Stretching the Wings

Trying new embroidery techniques and learning by doing is what makes sewing and embroidery so much fun.  When Ecclesiastical Sewing and  hand embroidery are being done for the Lord’s House, the joy is complete!

Ecclesaiastical Embroidery Angel Wing Detail
Ecclesiastical Embroidery Angel Wing Detail

This little detail on the Advent Set Angel’s Wing has been a matter of great thought – what and how to embroidery this?  Actually, it has been more of a stump or hurdle to over come.  There are a few thoughts mulling around, and a glimmer of an idea has perhaps taken hold.  But, it is something out of the “comfort zone.”

Living in an area without the option of taking classes in advanced hand embroidery necessitates a great deal of reading and study. The difficult part is to actually start “doing” the things one reads about. The technical know how is there, understanding the concept. It’s the practical, jumping in and getting the feet wet part that needs to get going. The other fear that may hold one back is the thought of wasting expensive materials. But if one never tries, one can never learn or gain experience. So here goes…………………………………..

Silver Pearl Purl being stretched
Silver Pearl Purl being stretched

This is Silver Pearl Purl.  On the surface, it looks innocent enough – until you touch it. And then – boing! it takes off and goes everywhere. It is uncontrolled; a little on the wild side, like a spring wound up to tight.  And yet, perhaps, that is exactly the problem. It is coiled and wound up. It looks like a tiny spring. No wonder it tends to be on the bouncy side.

But, bouncy as it is, it is easy to bring under control. It’s a rather simple matter.  One has to bravely be prepared to streeeeeeeeeeeetch the pearl purl. That’s right. STREEEEETCH. But not a lot. It is the teeny, tiniest bit of stretch, barely a tug, that brings this Wiley Critter under control.  It takes bravery and courage for the first time stretcher to get the job done.

Ready?  Grasp a tiny section of the pearl purl by a single tiny pearl with the tips of your finger nails. Now, here is the difficult part.

YOU MUST BE GENTLE and NOT OVER DO THE TUG.

Give the Pearl Purl the teeniest, tiniest, gentlest, little itty, bitty tug.  You may have to do this one or two or more times.  Don’t over do it. At this point, the pearls are not being stretched apart. The springy-ness is being un-sprung – slightly.  The little, teeny, tiny tug relaxes the pearl purl so it won’t jump out of your hands or off the table. Tug a tiny bit, and set the Pearl Purl down. See the difference?  If it is still springy, repeat the process a tiny bit.  And that’s it.  Tame as a lamb, and ready to be used.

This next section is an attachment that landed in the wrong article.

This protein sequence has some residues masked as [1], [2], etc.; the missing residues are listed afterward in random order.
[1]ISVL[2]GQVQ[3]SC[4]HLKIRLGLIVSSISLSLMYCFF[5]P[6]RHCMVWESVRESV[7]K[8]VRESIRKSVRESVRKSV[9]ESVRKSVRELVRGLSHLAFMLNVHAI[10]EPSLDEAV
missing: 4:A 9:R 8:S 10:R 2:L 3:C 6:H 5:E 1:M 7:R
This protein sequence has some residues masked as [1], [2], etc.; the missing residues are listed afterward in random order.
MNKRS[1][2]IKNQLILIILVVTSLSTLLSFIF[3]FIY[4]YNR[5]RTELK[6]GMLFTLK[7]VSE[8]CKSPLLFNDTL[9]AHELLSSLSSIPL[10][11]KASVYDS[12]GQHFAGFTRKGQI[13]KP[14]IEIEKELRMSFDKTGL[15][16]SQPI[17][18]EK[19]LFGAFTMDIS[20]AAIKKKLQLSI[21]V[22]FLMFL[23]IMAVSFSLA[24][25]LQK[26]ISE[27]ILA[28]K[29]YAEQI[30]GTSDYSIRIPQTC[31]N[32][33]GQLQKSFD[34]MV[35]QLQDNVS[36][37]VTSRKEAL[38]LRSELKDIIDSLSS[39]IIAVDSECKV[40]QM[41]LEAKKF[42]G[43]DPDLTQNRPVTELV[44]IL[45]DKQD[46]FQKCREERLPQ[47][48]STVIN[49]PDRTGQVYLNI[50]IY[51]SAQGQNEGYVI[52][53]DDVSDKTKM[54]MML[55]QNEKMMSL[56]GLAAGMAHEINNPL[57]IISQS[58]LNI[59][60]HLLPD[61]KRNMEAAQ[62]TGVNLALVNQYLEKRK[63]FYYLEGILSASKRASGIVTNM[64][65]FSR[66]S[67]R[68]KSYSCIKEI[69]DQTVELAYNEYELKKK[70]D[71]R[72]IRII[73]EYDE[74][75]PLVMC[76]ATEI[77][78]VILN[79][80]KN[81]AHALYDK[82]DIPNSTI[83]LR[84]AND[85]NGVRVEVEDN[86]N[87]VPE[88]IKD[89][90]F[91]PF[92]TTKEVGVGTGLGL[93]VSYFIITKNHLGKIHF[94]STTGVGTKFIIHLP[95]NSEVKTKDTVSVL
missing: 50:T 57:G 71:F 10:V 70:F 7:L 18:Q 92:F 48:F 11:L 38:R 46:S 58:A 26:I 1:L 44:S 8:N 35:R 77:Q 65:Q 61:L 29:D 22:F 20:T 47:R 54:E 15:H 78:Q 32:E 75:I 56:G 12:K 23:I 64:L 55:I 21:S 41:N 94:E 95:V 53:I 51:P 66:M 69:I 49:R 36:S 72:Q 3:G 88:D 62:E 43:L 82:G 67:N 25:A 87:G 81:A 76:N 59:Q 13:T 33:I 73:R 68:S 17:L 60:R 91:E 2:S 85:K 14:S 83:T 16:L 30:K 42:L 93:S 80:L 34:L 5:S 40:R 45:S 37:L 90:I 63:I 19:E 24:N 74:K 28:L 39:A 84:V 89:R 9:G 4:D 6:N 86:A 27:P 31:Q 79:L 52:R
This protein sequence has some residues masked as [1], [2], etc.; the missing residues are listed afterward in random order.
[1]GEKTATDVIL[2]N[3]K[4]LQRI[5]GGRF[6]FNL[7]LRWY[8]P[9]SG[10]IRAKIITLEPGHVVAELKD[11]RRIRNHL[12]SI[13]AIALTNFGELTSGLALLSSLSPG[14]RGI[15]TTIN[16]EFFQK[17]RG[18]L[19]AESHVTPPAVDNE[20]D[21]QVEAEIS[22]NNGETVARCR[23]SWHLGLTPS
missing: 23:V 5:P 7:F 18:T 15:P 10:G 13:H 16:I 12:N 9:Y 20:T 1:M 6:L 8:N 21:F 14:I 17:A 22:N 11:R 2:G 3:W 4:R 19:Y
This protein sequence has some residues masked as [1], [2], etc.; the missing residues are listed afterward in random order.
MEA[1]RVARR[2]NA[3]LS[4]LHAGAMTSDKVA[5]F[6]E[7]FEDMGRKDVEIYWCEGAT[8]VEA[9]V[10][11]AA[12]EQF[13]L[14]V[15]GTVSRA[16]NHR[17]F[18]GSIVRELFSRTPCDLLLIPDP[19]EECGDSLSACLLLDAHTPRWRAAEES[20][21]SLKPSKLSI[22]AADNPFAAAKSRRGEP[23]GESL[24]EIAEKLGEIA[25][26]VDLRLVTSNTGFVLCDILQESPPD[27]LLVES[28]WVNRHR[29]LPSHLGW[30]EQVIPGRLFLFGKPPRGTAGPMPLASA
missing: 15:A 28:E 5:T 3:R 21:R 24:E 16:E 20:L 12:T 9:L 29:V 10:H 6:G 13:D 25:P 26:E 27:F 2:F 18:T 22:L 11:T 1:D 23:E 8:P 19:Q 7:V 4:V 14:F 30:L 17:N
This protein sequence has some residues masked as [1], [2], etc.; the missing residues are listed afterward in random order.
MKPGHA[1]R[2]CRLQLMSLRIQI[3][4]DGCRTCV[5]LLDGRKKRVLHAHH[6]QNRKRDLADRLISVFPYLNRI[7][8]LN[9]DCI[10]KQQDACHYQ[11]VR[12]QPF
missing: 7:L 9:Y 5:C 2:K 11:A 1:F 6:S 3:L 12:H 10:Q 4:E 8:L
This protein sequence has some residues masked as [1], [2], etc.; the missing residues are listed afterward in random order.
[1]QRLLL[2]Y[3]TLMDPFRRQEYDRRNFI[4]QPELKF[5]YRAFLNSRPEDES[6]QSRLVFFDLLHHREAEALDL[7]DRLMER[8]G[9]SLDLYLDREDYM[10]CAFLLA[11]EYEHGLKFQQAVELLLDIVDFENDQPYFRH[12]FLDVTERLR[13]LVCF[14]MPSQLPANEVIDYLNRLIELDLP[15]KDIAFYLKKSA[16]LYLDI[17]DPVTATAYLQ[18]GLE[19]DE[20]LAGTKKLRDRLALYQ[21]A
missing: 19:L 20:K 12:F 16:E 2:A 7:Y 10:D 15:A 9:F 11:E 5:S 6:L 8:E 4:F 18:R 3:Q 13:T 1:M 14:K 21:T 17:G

In the photo above, the pearl purl was stretched a little more, until the pearls or little beads were separate.

Winding embroidery floss between beads on Pearl Purl
Winding embroidery floss between beads on Pearl Purl

The pearl purl can then be stitched as is, or an embroidery floss can be wrapped around the pearl purl providing a two-tone accent of silk and metal threads.  There are special techniques for sewing pearl purl to fabric.

I think it is fun! Don’t be scared to try it.  I’m looking forward to doing more with pearl purl, and am still thinking of using this in some way on the Advent Angel Wings.  But that may involve more bravery with the use of yet another silver metal thread.

My apologies for not having the camera ready for all of the shots. I will try to add a few photos of some of the relaxing stretches of the pearl purl in the next few days. Until then, happy stretching!

Solo Dei Gloria

Be sure to visit our online store front Ecclesiastical Sewing where you may shop for Liturgical Fabrics, altar linen fabrics, church vestment making patterns, liturgical machine embroidery designschurch vestment trims and notions and so much more. You may also find us on  Ecclesiastical Sewing  on Facebook , Twitter, and Pinterest. Sing up for our mailing list  at the bottom of the page on our online store front and receive a free copy of our Small Linens Booklet as our way of saying thank you for following along.

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